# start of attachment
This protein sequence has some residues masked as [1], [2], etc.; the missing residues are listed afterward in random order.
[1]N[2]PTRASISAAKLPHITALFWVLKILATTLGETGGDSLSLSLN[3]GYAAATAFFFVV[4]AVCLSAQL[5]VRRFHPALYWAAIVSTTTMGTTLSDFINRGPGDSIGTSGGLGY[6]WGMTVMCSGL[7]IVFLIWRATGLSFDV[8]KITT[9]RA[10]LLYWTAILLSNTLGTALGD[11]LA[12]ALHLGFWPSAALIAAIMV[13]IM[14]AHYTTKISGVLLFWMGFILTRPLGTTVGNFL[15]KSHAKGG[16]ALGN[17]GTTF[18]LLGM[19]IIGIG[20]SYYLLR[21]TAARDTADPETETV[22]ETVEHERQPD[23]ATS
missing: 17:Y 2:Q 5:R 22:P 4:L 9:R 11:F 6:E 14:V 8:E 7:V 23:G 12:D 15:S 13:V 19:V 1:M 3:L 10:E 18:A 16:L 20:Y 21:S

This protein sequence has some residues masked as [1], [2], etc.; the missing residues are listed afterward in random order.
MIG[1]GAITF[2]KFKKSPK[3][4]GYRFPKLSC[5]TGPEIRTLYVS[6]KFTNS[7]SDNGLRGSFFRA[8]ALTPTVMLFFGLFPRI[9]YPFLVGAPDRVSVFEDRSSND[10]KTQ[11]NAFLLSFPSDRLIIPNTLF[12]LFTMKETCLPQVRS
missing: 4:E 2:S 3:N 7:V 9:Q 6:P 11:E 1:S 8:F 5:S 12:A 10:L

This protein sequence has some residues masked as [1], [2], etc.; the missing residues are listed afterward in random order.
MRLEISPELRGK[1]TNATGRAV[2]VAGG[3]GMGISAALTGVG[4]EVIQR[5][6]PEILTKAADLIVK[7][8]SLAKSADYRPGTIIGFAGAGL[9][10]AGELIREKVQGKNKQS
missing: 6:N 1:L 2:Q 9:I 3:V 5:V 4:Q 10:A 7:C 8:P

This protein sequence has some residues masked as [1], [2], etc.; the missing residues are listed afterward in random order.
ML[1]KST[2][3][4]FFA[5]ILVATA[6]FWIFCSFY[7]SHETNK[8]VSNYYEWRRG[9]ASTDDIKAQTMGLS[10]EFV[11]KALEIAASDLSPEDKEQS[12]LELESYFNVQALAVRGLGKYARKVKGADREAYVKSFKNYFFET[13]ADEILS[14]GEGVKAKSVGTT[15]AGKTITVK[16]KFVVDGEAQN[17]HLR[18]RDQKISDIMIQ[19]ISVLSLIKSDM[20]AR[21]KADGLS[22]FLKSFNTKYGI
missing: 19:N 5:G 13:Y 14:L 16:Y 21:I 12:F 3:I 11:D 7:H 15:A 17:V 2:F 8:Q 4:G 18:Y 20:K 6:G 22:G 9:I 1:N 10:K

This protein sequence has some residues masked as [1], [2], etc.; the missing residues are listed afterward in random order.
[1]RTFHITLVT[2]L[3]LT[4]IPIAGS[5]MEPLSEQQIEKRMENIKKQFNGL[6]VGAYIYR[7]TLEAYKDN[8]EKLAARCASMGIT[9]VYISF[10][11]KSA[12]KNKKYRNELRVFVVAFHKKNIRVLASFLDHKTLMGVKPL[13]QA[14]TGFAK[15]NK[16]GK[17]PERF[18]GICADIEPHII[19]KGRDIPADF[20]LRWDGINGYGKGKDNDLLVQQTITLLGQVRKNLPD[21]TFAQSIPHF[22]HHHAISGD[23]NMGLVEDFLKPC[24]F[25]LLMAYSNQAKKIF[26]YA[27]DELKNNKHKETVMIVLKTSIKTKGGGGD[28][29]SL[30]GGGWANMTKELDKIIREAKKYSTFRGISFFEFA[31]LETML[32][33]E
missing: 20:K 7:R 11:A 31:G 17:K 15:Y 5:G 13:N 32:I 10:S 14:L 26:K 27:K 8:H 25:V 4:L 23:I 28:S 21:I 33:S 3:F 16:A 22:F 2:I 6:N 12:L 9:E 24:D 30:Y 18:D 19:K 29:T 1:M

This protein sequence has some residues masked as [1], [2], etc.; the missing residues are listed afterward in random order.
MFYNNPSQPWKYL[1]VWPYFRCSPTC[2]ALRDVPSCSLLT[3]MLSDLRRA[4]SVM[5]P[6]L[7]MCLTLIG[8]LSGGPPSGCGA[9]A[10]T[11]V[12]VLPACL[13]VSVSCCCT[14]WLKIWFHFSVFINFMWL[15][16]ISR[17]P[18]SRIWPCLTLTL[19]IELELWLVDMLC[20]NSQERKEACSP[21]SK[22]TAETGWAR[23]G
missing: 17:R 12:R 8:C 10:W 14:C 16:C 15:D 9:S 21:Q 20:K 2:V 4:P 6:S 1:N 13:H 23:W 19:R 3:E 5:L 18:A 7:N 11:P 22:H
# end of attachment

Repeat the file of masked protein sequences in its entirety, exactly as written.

This protein sequence has some residues masked as [1], [2], etc.; the missing residues are listed afterward in random order.
[1]N[2]PTRASISAAKLPHITALFWVLKILATTLGETGGDSLSLSLN[3]GYAAATAFFFVV[4]AVCLSAQL[5]VRRFHPALYWAAIVSTTTMGTTLSDFINRGPGDSIGTSGGLGY[6]WGMTVMCSGL[7]IVFLIWRATGLSFDV[8]KITT[9]RA[10]LLYWTAILLSNTLGTALGD[11]LA[12]ALHLGFWPSAALIAAIMV[13]IM[14]AHYTTKISGVLLFWMGFILTRPLGTTVGNFL[15]KSHAKGG[16]ALGN[17]GTTF[18]LLGM[19]IIGIG[20]SYYLLR[21]TAARDTADPETETV[22]ETVEHERQPD[23]ATS
missing: 17:Y 2:Q 5:R 22:P 4:L 9:R 11:F 6:E 14:V 8:E 7:V 23:G 12:D 15:S 13:V 19:V 1:M 3:L 10:E 18:A 16:L 20:Y 21:S

This protein sequence has some residues masked as [1], [2], etc.; the missing residues are listed afterward in random order.
MIG[1]GAITF[2]KFKKSPK[3][4]GYRFPKLSC[5]TGPEIRTLYVS[6]KFTNS[7]SDNGLRGSFFRA[8]ALTPTVMLFFGLFPRI[9]YPFLVGAPDRVSVFEDRSSND[10]KTQ[11]NAFLLSFPSDRLIIPNTLF[12]LFTMKETCLPQVRS
missing: 4:E 2:S 3:N 7:V 9:Q 6:P 11:E 1:S 8:F 5:S 12:A 10:L

This protein sequence has some residues masked as [1], [2], etc.; the missing residues are listed afterward in random order.
MRLEISPELRGK[1]TNATGRAV[2]VAGG[3]GMGISAALTGVG[4]EVIQR[5][6]PEILTKAADLIVK[7][8]SLAKSADYRPGTIIGFAGAGL[9][10]AGELIREKVQGKNKQS
missing: 6:N 1:L 2:Q 9:I 3:V 5:V 4:Q 10:A 7:C 8:P

This protein sequence has some residues masked as [1], [2], etc.; the missing residues are listed afterward in random order.
ML[1]KST[2][3][4]FFA[5]ILVATA[6]FWIFCSFY[7]SHETNK[8]VSNYYEWRRG[9]ASTDDIKAQTMGLS[10]EFV[11]KALEIAASDLSPEDKEQS[12]LELESYFNVQALAVRGLGKYARKVKGADREAYVKSFKNYFFET[13]ADEILS[14]GEGVKAKSVGTT[15]AGKTITVK[16]KFVVDGEAQN[17]HLR[18]RDQKISDIMIQ[19]ISVLSLIKSDM[20]AR[21]KADGLS[22]FLKSFNTKYGI
missing: 19:N 5:G 13:Y 14:L 16:Y 21:I 12:F 3:I 11:D 7:H 15:A 17:V 2:F 8:Q 4:G 18:Y 20:K 6:G 22:G 9:I 1:N 10:K

This protein sequence has some residues masked as [1], [2], etc.; the missing residues are listed afterward in random order.
[1]RTFHITLVT[2]L[3]LT[4]IPIAGS[5]MEPLSEQQIEKRMENIKKQFNGL[6]VGAYIYR[7]TLEAYKDN[8]EKLAARCASMGIT[9]VYISF[10][11]KSA[12]KNKKYRNELRVFVVAFHKKNIRVLASFLDHKTLMGVKPL[13]QA[14]TGFAK[15]NK[16]GK[17]PERF[18]GICADIEPHII[19]KGRDIPADF[20]LRWDGINGYGKGKDNDLLVQQTITLLGQVRKNLPD[21]TFAQSIPHF[22]HHHAISGD[23]NMGLVEDFLKPC[24]F[25]LLMAYSNQAKKIF[26]YA[27]DELKNNKHKETVMIVLKTSIKTKGGGGD[28][29]SL[30]GGGWANMTKELDKIIREAKKYSTFRGISFFEFA[31]LETML[32][33]E
missing: 20:K 7:R 11:A 31:G 17:K 15:Y 5:G 13:N 32:I 10:S 14:L 26:K 27:K 8:H 25:V 4:L 23:I 28:S 21:I 33:S 3:F 16:A 22:F 2:I 6:N 12:L 9:E 24:D 30:Y 18:D 19:K 29:T 1:M

This protein sequence has some residues masked as [1], [2], etc.; the missing residues are listed afterward in random order.
MFYNNPSQPWKYL[1]VWPYFRCSPTC[2]ALRDVPSCSLLT[3]MLSDLRRA[4]SVM[5]P[6]L[7]MCLTLIG[8]LSGGPPSGCGA[9]A[10]T[11]V[12]VLPACL[13]VSVSCCCT[14]WLKIWFHFSVFINFMWL[15][16]ISR[17]P[18]SRIWPCLTLTL[19]IELELWLVDMLC[20]NSQERKEACSP[21]SK[22]TAETGWAR[23]G
missing: 17:R 12:R 8:C 10:W 14:C 16:C 15:D 9:S 21:Q 20:K 2:V 4:P 6:S 1:N 13:H 23:W 19:R 3:E 5:L 18:A 7:N 11:P 22:H